What alternate profession or course of study would you choose?
College professor. Over the years, I have been fortunate to visit many campuses and speak on travel and tourism, and I greatly enjoy the atmosphere.
What is something about you that might surprise others?
Jim Ukrop, at the time my chairman at Richmond Region Tourism, sent me to the Center for Creative Leadership in Colorado, an intensive school for leadership and strategic thinking. It is there where I developed an alter ego in management, where I become overly assertive, aggressive and take-no-prisoners in business. This behavior does not appear often, but it is recognized in the office by my team – who calls him “Jacque.”
What is something you’d like to do that you haven’t done yet?
Play the piano. We have my mother’s piano, and I can read music, but I just do not have the time to practice.
If you could spend a day with a historical or fictional character, who would it be?
Jesus Christ, and my answer is based upon a spiritual and historical reference. He changed the world forever. More is written about him than any person in history, and although it is interesting to read all of these interpretations based upon the writers’ perspectives, I really want to see him without those filters.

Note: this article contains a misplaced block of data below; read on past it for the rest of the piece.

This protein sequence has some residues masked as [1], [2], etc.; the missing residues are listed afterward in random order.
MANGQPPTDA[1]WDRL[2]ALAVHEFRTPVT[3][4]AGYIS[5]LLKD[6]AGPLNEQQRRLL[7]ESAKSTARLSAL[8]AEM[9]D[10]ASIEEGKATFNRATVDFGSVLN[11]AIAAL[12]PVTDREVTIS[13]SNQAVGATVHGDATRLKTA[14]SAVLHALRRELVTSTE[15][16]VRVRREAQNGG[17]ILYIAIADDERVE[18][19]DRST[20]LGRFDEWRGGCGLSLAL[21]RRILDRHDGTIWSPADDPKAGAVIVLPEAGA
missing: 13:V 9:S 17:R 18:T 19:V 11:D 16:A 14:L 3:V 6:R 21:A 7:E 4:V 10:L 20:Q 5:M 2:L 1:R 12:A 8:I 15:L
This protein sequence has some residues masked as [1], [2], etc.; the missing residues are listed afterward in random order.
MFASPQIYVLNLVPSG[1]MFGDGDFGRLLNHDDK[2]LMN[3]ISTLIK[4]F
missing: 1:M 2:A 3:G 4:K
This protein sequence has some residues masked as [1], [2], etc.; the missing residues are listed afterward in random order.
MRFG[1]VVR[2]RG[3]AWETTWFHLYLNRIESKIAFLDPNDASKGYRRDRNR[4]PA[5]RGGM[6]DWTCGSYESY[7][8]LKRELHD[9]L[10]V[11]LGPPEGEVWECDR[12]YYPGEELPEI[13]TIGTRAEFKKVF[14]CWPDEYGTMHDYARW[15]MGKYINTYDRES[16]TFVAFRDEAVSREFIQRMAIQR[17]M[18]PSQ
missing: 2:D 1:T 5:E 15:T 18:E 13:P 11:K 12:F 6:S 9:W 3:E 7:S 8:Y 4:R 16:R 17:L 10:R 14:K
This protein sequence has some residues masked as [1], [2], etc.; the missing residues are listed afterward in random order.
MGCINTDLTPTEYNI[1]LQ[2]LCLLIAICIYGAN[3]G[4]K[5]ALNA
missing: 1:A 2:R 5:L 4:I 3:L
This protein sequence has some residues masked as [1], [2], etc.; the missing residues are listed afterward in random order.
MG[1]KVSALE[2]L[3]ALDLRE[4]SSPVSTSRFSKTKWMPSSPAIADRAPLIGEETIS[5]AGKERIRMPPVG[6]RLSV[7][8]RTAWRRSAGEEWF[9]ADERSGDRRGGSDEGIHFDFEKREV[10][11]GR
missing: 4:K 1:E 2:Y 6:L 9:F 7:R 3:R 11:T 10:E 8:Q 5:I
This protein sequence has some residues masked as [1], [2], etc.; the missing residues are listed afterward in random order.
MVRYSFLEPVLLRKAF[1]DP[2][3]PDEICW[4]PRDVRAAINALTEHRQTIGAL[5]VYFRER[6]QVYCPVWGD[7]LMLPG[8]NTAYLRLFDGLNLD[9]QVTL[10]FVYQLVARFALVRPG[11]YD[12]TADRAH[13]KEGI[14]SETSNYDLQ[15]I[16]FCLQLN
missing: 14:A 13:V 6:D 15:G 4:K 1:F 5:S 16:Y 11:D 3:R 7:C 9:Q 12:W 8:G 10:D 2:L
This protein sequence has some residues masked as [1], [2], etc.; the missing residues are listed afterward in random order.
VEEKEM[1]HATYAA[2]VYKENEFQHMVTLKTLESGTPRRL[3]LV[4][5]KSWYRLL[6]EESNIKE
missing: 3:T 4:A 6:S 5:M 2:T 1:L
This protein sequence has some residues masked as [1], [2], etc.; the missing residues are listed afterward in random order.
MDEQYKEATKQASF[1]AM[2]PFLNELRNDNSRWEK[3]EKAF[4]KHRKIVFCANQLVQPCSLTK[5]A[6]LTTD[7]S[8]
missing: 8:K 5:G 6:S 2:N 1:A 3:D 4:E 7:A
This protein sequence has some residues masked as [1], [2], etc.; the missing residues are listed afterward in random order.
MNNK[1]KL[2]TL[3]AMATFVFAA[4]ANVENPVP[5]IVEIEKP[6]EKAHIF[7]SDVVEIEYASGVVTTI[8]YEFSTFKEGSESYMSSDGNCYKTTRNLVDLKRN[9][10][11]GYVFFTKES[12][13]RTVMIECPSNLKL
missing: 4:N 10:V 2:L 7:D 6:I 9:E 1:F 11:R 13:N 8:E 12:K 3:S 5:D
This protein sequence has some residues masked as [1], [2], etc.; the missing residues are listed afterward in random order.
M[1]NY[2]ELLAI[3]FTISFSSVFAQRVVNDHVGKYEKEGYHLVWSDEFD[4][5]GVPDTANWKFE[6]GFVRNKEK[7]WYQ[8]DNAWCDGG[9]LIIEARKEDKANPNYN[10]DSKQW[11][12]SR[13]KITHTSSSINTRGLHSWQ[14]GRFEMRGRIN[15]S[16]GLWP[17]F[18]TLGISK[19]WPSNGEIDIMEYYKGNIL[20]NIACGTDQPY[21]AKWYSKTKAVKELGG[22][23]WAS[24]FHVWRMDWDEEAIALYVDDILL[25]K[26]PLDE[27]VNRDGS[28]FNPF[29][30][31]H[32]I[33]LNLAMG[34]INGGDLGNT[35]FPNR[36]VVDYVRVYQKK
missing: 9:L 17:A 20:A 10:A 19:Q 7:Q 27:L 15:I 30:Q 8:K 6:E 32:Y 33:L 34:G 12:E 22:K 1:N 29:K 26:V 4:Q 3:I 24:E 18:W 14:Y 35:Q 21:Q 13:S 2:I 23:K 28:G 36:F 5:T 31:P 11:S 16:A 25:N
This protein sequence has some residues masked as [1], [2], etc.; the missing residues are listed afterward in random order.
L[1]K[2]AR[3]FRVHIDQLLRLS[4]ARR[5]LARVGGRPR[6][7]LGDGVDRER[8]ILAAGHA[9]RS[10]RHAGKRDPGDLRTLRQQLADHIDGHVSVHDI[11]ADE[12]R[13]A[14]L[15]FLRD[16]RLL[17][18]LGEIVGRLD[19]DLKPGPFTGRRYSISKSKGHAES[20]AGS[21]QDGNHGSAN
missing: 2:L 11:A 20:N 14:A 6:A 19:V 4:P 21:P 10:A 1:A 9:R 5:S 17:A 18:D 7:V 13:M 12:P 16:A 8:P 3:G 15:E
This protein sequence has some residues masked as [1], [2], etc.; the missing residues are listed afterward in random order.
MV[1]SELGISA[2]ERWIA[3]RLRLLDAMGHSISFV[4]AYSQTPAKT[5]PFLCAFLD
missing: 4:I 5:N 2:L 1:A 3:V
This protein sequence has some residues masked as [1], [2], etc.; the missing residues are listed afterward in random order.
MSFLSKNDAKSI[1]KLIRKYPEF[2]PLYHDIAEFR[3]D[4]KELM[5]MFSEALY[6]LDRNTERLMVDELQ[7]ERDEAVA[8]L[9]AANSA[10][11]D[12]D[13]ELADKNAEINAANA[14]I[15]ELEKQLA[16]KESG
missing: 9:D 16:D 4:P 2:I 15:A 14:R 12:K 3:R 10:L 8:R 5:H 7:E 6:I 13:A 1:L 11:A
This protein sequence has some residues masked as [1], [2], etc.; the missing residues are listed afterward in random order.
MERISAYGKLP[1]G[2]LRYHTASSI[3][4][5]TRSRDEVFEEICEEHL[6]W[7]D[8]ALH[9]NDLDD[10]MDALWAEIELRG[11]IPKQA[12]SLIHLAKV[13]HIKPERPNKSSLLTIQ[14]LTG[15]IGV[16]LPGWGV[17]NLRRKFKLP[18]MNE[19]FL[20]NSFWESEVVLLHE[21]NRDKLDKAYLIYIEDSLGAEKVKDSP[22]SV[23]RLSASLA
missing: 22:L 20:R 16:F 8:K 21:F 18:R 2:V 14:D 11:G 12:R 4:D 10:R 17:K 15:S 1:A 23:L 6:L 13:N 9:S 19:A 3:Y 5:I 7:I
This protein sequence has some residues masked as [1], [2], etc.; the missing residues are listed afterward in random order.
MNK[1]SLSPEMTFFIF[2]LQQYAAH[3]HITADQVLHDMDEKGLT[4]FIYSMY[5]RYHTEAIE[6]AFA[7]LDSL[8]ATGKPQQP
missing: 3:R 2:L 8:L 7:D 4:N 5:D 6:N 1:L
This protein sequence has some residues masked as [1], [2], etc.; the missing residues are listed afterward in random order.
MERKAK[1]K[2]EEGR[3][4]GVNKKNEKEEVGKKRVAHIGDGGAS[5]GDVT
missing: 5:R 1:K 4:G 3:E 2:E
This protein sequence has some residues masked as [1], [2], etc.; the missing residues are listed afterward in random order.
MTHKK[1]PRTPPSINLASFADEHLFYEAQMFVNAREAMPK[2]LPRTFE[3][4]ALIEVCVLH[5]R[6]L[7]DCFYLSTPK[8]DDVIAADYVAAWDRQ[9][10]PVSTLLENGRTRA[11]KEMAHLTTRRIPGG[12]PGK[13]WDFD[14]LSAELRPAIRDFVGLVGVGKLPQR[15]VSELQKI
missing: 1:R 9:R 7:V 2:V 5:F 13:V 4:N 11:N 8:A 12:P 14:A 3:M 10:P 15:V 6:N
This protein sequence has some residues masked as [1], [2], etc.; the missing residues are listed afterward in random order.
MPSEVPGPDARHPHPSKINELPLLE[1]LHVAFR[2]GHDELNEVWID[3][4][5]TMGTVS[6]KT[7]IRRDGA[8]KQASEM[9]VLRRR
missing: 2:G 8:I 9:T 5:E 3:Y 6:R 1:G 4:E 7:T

Tell us about a setback and what you learned from it.
I moved to Los Angeles in 1978. The company I worked for was looking for a business to purchase and for me to manage. I learned so much about myself from the move: First, I am an East Coast person. Second, I gained new respect and appreciation for the importance of family and friends. And third, if you find yourself in a bad situation or environment, do not complain – just move on and get away from it.
What is your greatest strength and weakness?